Delahaye 235 by Antem

1952 Delahaye 235 Cabriolet by Antem

Offered by Aguttes | Lyon, France | November 10, 2018

Photo – Aguttes

When you think “coachbuilt” Delahaye, images of windswept cars from the 1930s or 1940s are probably what you imagine. But the company actually survived into the 1950s – 1954 to be exact when rival Hotchkiss acquired them and phased out the name.

Shortly before that, however, Delahaye introduced the 235. It was built between 1951 and 1954 and it actually looked like a modern car (for comparison, check out this 1951 Delahaye legacy model that just looks live an evolution of the earlier coachbuilt stuff). Anyway, the 235 is powered by a 3.6-liter straight-six that made 152 horsepower. Top speed was over 100 mph, and the factory cars carried bodies from Chapron.

Only 85 examples of the 235 were built (they were expensive). Antem bodied 14 of them. Only one was a convertible, this one. It should sell for somewhere in the neighborhood of $230,000-$355,000. Click here for more info and here for more from this sale.

Update: Not sold.

Delahaye 148 by Antem

1949 Delahaye 148L Berlinette by Antem

Offered by Artcurial | Le Mans, France | July 9, 2016

Photo - Artcurial

Photo – Artcurial

The Delahaye 148 was actually part of the 135 line that was first introduced in 1935. The 148 is the long wheelbase version. The line lasted until Delahaye’s demise in 1954 (with a break for the war).

This car began life as a 135 Competition model that competed in the Monte Carlo Rally when new. In 1949, the car was re-bodied by Antem with the long, sporty coupe you see here (it seems like Antem only built really long narrow cars). In 1979, the body was removed from the 135 chassis and sold. In 1988, the body found its way onto a Delahaye 148 L chassis (that was originally fitted with a Letourneur et Marchard Sedan body).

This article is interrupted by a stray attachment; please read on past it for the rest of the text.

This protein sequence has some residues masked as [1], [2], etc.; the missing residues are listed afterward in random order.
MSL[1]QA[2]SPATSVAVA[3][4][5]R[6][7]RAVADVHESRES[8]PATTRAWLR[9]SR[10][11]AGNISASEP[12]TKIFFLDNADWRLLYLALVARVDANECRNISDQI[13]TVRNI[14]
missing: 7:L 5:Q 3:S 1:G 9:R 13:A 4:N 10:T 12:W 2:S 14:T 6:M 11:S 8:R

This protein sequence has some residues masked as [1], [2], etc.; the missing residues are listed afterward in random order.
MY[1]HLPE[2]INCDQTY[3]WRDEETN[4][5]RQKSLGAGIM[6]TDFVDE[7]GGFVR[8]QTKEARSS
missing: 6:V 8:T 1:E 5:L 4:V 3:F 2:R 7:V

The engine is original to the chassis and is the type from a 135 M: a 3.5-liter straight-six making 115 horsepower (with three carburetors). It’s a unique, one-off body with an interesting history from a desirable manufacturer. It should bring between $225,000-$315,000. Click here for more info and here for more from this sale.

Update: Sold $276,265.

Bugatti Type 101C

1954 Bugatti Type 101C Coupe by Antem

Offered by Bonhams | Chantilly, France | September 5, 2015

Photo - Bonhams

Photo – Bonhams

Post-war Bugattis are essentially impossible to come by. The company Ettore founded built its final pre-war car, the Type 57, in 1940. The Molsheim factory was destroyed during the war and Bugatti no longer controlled it. Ettore died in 1947 and his son Roland attempted the bring the company back in 1949 supposedly building a handful of Type 57s.

In 1951, the revived Bugatti announced that they would be building a new Type 101 (or 101C in supercharged form) which was based on the pre-war Type 57 chassis. The engine (in this case) is a supercharged 3.3-liter straight-eight making 190 horsepower. Only seven would end up being built, including the prototype (two more Type 57s would later be converted to 101 spec).

The hoarders Schlumpf had three Type 101s, including the prototype, and they remain in that collection. One more is in a museum. The remaining three are in private hands. Bugatti only built one more prototype after the 101 (the 252). And that was it. So that means this is one of about 10 post-war Bugattis ever built.

It is the only Type 101 bodied by Antem and has a very racy two-door coupe body. The final 101 wasn’t fitted with a body until 1965. This car entered the Harrah collection in 1964 and would later be owned by Nicolas Cage and John O’Quinn. It was sold in 2009 to its current Belgian owner. It’s the only one like it and this has to be the easiest way to acquire a post-war Bugatti (before the whole 1990s supercar revival thing). It should sell for between $1,700,000-$2,000,000. Click here for more info and here for more from this sale.

Update: Not sold.